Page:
State Court Standards of Review for the Right to Keep and Bear Arms
David B. Kopel
Independence Institute; Denver University - Sturm College of Law
Clayton E. Cramer
College of Western Idaho
May 12, 2010
Santa Clara Law Review, Vol. 50, pp. 1113-1220, 2010
U Denver Legal Studies Research Paper No. 10-02
Cases on the right to arms in state constitutions can provide useful guidance for courts addressing Second Amendment issues. Although some people have claimed that state courts always use a highly deferential version of "reasonableness," this article shows that many courts have employed rigorous standards, including the tools of strict scrutiny, such as overbreadth, narrow tailoring, and less restrictive means. Courts have also used categoricalism (deciding whether something is inside or outside the right) and narrow construction (to prevent criminal laws from conflicting with the right to arms). Even when formally applying "reasonableness," many courts have used reasonableness as a serious, non-deferential standard of review. District of Columbia v. Heller teaches that supine standards of review, such as deferring to the mere invocation of "police power," are inappropriate in Second Amendment interpretation. This article surveys important state cases from the Early Republic to the present, and explains how they may be applied to the Second Amendment.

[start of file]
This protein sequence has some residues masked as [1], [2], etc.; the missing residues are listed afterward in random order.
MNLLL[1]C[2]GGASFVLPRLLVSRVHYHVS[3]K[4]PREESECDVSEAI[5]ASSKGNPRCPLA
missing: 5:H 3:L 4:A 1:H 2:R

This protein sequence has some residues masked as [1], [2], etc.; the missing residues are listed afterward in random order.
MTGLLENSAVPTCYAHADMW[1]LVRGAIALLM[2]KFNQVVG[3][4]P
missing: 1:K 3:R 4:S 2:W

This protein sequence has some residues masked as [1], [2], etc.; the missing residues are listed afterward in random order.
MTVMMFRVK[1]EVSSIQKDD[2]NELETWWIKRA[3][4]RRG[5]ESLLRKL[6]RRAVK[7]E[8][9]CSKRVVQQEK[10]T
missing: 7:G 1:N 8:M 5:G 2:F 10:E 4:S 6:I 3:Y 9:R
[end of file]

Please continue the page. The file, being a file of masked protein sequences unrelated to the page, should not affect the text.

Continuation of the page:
Number of Pages in PDF File: 108
Keywords: Second Amendment, right to keep and bear arms, state constitutions, standard of review, strict scrutiny, reasonableness
JEL Classification: K14, K19
Date posted: January 26, 2010 ; Last revised: April 1, 2015
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